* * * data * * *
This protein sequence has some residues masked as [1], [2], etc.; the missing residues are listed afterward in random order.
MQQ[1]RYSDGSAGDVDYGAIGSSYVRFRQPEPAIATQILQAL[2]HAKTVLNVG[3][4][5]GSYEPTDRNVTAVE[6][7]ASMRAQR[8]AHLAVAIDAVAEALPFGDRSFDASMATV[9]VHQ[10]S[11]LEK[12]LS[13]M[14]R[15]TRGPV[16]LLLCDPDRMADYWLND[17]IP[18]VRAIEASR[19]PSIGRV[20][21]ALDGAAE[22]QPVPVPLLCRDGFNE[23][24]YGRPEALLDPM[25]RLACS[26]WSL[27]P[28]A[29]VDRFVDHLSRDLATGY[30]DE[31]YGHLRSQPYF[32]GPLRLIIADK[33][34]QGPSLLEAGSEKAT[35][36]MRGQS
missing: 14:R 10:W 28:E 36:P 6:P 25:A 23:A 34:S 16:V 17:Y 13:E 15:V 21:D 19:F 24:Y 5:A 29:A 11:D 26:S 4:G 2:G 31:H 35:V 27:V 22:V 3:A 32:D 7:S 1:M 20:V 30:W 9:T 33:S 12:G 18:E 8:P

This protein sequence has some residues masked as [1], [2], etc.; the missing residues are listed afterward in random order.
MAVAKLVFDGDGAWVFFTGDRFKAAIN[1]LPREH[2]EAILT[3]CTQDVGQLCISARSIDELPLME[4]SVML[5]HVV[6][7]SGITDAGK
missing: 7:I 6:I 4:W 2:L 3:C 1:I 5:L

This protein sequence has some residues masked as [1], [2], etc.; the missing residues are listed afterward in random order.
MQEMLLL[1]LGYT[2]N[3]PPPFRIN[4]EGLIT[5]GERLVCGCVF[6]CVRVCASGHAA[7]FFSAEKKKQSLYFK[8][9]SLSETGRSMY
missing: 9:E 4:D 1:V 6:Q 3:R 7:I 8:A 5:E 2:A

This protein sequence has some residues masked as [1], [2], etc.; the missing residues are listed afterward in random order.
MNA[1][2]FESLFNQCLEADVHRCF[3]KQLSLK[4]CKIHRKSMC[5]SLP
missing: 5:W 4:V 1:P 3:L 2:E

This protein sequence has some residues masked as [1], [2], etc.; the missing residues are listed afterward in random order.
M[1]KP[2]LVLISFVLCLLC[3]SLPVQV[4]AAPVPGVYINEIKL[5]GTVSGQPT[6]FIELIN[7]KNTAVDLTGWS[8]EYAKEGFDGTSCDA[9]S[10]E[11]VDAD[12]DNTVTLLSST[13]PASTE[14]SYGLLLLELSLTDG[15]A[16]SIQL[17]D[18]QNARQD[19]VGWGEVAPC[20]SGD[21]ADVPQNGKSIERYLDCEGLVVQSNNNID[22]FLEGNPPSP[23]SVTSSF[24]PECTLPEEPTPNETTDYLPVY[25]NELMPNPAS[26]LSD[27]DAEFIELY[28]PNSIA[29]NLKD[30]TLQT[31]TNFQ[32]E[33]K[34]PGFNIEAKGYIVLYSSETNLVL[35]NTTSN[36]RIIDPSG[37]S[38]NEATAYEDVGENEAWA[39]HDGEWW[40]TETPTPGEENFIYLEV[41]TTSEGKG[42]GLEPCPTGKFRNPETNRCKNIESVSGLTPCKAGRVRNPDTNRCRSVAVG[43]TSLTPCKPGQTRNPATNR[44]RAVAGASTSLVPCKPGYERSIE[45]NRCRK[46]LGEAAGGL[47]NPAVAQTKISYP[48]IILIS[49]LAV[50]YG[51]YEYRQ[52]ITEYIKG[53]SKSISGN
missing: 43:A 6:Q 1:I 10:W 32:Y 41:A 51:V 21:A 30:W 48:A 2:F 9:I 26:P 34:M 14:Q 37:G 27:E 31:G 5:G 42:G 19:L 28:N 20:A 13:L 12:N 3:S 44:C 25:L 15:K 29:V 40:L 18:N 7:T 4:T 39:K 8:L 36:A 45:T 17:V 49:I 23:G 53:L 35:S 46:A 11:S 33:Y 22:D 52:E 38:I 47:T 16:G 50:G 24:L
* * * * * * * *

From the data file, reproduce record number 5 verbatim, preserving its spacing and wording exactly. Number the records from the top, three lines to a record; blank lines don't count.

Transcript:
This protein sequence has some residues masked as [1], [2], etc.; the missing residues are listed afterward in random order.
M[1]KP[2]LVLISFVLCLLC[3]SLPVQV[4]AAPVPGVYINEIKL[5]GTVSGQPT[6]FIELIN[7]KNTAVDLTGWS[8]EYAKEGFDGTSCDA[9]S[10]E[11]VDAD[12]DNTVTLLSST[13]PASTE[14]SYGLLLLELSLTDG[15]A[16]SIQL[17]D[18]QNARQD[19]VGWGEVAPC[20]SGD[21]ADVPQNGKSIERYLDCEGLVVQSNNNID[22]FLEGNPPSP[23]SVTSSF[24]PECTLPEEPTPNETTDYLPVY[25]NELMPNPAS[26]LSD[27]DAEFIELY[28]PNSIA[29]NLKD[30]TLQT[31]TNFQ[32]E[33]K[34]PGFNIEAKGYIVLYSSETNLVL[35]NTTSN[36]RIIDPSG[37]S[38]NEATAYEDVGENEAWA[39]HDGEWW[40]TETPTPGEENFIYLEV[41]TTSEGKG[42]GLEPCPTGKFRNPETNRCKNIESVSGLTPCKAGRVRNPDTNRCRSVAVG[43]TSLTPCKPGQTRNPATNR[44]RAVAGASTSLVPCKPGYERSIE[45]NRCRK[46]LGEAAGGL[47]NPAVAQTKISYP[48]IILIS[49]LAV[50]YG[51]YEYRQ[52]ITEYIKG[53]SKSISGN
missing: 43:A 6:Q 1:I 10:W 32:Y 41:A 51:V 21:A 30:W 48:A 2:F 9:I 26:P 34:M 14:Q 37:G 27:E 31:G 5:G 42:G 19:L 28:N 20:A 13:L 12:N 3:S 44:C 25:L 15:K 29:V 40:L 18:N 7:T 4:T 39:K 8:L 36:A 45:T 17:V 49:I 23:G 53:L 35:S 46:A 11:S 33:Y 22:D 52:E 38:I 47:T 16:G 50:G 24:L